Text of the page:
"Sometimes that means continuing and enhancing the relationship [between a father and child]," said Charnetsky, a former Broome County Family Court judge.

Because many people believe it is important for child to know both parents, proposed laws which would allow judges to strip a parent of visitation have failed, said Sarah Ramsey, former family law professor at Syracuse University.

"I can't imagine -- as the mother, I would be so upset if that happened to my child," Ramsey said of the crash. "And then the court says I have to keep letting him see her."

Still, she said, previous cases suggest, "It would not be within the judge's discretion to totally deny visitation."

Despite Decker's concerns, family court gradually permitted Tanner more time with his daughter in the years before the crash. He was awarded unsupervised visits with the girl every other weekend.

Tanner maintains that he will always be in Peyton's life. He said the court only takes away a parent's rights to visit under "wildly extreme" circumstances, like murder or molestation.

"I broke the law and I fessed up to it. I'll get what comes to me and I'll come out the other end and I'll jump through all the hoops -- rehab, counseling, drug testing -- as frequently as they like," he said. "I made a mistake and I regret it every day since it happened.

"I am her father. I'm always going to be her father. I'm going to be there always."

Life after the crash

Nine months after Peyton nearly died in a car crash, she is a playful, active 5-year-old. She has posed for the cover of Rochester Golisano Children's Hospital's magazine and is featured on its website as a "Miracle Kid."

Nine months after Peyton nearly died, she is a playful, active 5-year-old. She has posed for the cover of the hospital's magazine and is featured on its website as a "Miracle Kid."

She has all her senses. Her smell and taste returned when a splint was removed from her nose just before Thanksgiving. Around that time, Peyton was taken off a soft-food diet and the cast on her left leg was removed. On the way home from the doctor's office, the Deckers stopped at a gas station for popcorn, one of her favorite foods.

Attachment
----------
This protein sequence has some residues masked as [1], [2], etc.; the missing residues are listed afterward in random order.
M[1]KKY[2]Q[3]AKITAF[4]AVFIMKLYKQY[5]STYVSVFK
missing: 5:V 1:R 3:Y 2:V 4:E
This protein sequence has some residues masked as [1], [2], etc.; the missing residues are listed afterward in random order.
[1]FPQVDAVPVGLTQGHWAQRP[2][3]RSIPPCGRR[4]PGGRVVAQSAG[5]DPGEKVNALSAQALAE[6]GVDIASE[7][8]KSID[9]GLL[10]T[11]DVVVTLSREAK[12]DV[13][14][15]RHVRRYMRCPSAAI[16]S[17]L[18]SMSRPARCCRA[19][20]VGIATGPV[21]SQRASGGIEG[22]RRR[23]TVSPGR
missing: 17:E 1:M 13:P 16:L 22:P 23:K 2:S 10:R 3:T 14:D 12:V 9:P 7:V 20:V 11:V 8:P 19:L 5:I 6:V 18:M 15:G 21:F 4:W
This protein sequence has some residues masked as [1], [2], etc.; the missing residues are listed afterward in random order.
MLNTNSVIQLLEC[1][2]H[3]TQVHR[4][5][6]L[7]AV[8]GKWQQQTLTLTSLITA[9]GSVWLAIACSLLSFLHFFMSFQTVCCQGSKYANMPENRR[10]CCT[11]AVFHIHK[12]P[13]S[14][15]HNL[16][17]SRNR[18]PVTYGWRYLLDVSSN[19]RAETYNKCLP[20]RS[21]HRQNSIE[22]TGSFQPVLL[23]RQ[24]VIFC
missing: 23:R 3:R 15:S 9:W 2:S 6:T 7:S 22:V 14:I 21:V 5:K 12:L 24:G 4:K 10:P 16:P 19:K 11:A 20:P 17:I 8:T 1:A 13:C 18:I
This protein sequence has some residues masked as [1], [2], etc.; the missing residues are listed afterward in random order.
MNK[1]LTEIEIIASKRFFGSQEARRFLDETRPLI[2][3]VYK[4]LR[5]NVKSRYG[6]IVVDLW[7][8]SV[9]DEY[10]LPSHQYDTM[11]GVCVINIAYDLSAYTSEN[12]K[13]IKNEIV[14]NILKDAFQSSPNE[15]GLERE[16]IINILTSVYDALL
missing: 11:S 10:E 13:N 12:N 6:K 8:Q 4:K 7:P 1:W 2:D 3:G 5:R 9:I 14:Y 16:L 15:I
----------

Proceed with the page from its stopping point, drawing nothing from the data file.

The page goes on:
The surgical incision still sometimes makes her skin sensitive when her mom brushes her hair. Decker styles her hair to cover up the scar. Peyton will have yearly checkups with a plastic surgeon at least until she is a teenager.

For days after the crash, Peyton's hair was messy with blood, her mother said, until a nurse at Rochester's Strong Memorial Hospital cleaned and braided it.

Now, Peyton and Odette roughhouse and jump on the beds in the room they share. The Deckers asked the hospital for a face plate to protect Peyton. Doctors reassured them Peyton would be better able to take a hit than her little sister.

When Peyton sees a car on the side of the road, she asks about the occupants' safety, her mother said. In the winter after the crash, she asked Decker a lot of questions about how to drive in the snow.

Peyton's therapist called these triggers that can result in intense distress. The therapist wrote the family court judge to say that visits with Tanner negatively affect Peyton's emotional stability and capacity to heal from the crash.

Decker, who worked at Peyton's day care center, hasn't been able to return to work. She estimated her and her husband, who does maintenance and handiwork, spent at least $10,000 on court and attorney fees and lost wages since the crash.

They are pregnant with another child, a girl Peyton wants to name Lucy, after one of her favorite "Despicable Me" animated characters.

Peyton calls Robby Decker "daddy" without prompting. #"Since all this has happened, I'm sitting in the back of the courtroom with Pavone up there, and I just want to say, 'Hey, Pavone, count me in!' " Decker said. "Dad's right here. I've been here since Day One."

Tanner is expected to be sentenced in July to nine months in jail and five years' probation. Taylor Decker expects she will return to court for the next 13 years after that, until Peyton is an adult.

"Everything I have to offer is nothing anyone wants to hear," Decker said. "So I feel like the only thing left to do in the court system is continue to reappear and express my beliefs for what's best for my child."